Please use this identifier to cite or link to this item: http://bura.brunel.ac.uk/handle/2438/24966
Title: Determinants of Obesity in West Africa: A Systematic Review
Authors: Agyemang, K
Pokhrel, S
Victor, C
Anokye, NK
Issue Date: 29-Apr-2021
Publisher: Cold Spring Harbor Laboratory
Citation: Agyemang, K., Pokhrel, S., Victor, C. and Anokye, N.K. (2021) medRxiv 2021.04.27.21255462, pp. 1-99 doi: 10.1101/2021.04.27.21255462.
Abstract: Copyright © 2021 the author(s). Objectives: Obesity prevalence is increasing in West Africa. This study explores obesity determinants in West Africa to inform policy. Methods: Scopus, Web of Science and PsycINFO were searched for relevant papers from March to April 2020. The search strategy included combinations of key words specific to each database. Eligibility criteria included studies on obesity determinants conducted in West Africa, and involving participants aged eighteen years and above. The quality of the studies was appraised using the Agency for Healthcare Research and Quality checklist. Data was synthesized qualitatively. Results: Sixty-three (63) papers were selected. Majority of the studies originated from Ghana (n=22) and Nigeria (n=19). All included studies used cross-sectional study design. In all, 36 determinants were identified, of which 20 were demographic, socio-economic, lifestyle and biological factors, and sixteen 16 were environmental factors, like physical proximity to fast food outlets. Increasing age (OR=0.09, 95% CI= 0.12 to 65.91) and being a woman (OR=1.38, 95% CI=1.18 to 55.40) were the common determinants of obesity in West Africa. Conclusion: Obesity in West Africa is determined by complex multi-faceted factors. There is an urgent need for robust engagement with wider stakeholder groups to develop obesity prevention and control policies in West Africa.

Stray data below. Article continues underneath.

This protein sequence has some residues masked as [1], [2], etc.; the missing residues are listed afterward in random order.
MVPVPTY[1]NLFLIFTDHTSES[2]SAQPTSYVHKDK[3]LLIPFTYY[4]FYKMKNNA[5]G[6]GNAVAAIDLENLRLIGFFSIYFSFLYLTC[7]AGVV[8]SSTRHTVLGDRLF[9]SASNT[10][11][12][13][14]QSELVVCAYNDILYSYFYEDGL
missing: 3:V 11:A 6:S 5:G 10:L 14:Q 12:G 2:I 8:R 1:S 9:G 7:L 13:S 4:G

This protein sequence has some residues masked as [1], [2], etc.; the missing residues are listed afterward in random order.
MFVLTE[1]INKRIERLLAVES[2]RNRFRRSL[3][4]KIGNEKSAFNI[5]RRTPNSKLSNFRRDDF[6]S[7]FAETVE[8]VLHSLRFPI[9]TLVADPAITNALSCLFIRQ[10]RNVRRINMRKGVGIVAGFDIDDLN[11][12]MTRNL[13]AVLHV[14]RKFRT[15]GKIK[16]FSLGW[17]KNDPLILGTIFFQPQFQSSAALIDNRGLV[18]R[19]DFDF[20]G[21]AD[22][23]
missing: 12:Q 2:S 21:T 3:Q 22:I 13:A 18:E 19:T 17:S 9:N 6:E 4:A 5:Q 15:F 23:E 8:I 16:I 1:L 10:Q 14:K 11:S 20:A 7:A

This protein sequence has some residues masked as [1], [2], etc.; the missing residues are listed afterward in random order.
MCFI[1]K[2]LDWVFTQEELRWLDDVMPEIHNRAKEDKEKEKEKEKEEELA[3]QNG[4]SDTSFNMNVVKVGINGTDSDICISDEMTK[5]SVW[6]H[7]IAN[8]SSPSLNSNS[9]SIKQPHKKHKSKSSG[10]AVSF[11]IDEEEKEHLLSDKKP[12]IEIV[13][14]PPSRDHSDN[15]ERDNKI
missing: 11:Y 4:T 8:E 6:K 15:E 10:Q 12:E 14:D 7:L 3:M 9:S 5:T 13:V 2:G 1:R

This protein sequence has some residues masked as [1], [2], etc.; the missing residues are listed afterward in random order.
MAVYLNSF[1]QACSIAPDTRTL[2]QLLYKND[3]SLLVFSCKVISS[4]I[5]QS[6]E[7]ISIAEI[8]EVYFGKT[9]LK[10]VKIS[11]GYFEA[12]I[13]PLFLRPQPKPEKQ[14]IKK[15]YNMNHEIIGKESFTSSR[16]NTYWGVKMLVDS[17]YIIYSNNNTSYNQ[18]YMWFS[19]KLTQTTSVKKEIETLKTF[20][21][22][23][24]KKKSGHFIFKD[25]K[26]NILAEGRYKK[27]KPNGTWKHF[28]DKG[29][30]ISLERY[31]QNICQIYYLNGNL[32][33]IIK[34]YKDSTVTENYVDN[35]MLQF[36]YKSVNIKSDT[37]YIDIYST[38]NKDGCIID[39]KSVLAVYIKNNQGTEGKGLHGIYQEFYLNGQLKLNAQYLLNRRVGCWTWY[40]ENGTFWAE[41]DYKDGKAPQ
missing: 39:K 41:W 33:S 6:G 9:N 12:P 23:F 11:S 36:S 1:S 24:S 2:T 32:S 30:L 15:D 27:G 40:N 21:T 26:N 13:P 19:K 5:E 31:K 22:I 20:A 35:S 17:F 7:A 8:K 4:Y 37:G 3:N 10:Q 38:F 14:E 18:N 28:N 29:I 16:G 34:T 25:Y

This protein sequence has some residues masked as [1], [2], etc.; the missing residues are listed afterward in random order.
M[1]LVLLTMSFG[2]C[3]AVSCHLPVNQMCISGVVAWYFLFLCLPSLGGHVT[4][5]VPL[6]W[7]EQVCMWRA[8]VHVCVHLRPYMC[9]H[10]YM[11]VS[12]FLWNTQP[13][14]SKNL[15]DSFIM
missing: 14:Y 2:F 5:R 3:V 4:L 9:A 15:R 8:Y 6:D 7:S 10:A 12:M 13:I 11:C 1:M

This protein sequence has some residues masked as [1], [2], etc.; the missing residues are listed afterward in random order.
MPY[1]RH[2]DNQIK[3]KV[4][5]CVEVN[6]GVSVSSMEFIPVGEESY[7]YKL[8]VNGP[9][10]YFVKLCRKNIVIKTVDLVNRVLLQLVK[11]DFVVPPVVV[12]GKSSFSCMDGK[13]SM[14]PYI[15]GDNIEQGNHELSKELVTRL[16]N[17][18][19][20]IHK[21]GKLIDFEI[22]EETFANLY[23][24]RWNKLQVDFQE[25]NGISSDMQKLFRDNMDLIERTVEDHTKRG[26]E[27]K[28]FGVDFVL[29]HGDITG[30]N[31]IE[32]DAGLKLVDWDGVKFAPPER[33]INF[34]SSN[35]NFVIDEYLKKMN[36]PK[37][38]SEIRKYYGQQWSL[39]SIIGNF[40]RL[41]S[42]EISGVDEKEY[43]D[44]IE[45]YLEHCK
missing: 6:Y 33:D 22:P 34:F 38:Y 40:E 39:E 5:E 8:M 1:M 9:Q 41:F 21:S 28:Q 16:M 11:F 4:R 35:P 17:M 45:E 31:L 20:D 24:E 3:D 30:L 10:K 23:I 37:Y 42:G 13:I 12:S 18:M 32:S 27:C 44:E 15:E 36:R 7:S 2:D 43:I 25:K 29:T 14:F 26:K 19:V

Description: This article is a preprint and has not been peer-reviewed [what does this mean?]. It reports new medical research that has yet to be evaluated and so should not be used to guide clinical practice.
URI: https://bura.brunel.ac.uk/handle/2438/24966
DOI: https://doi.org/10.1101/2021.04.27.21255462
Appears in Collections:Dept of Clinical Sciences Research Papers

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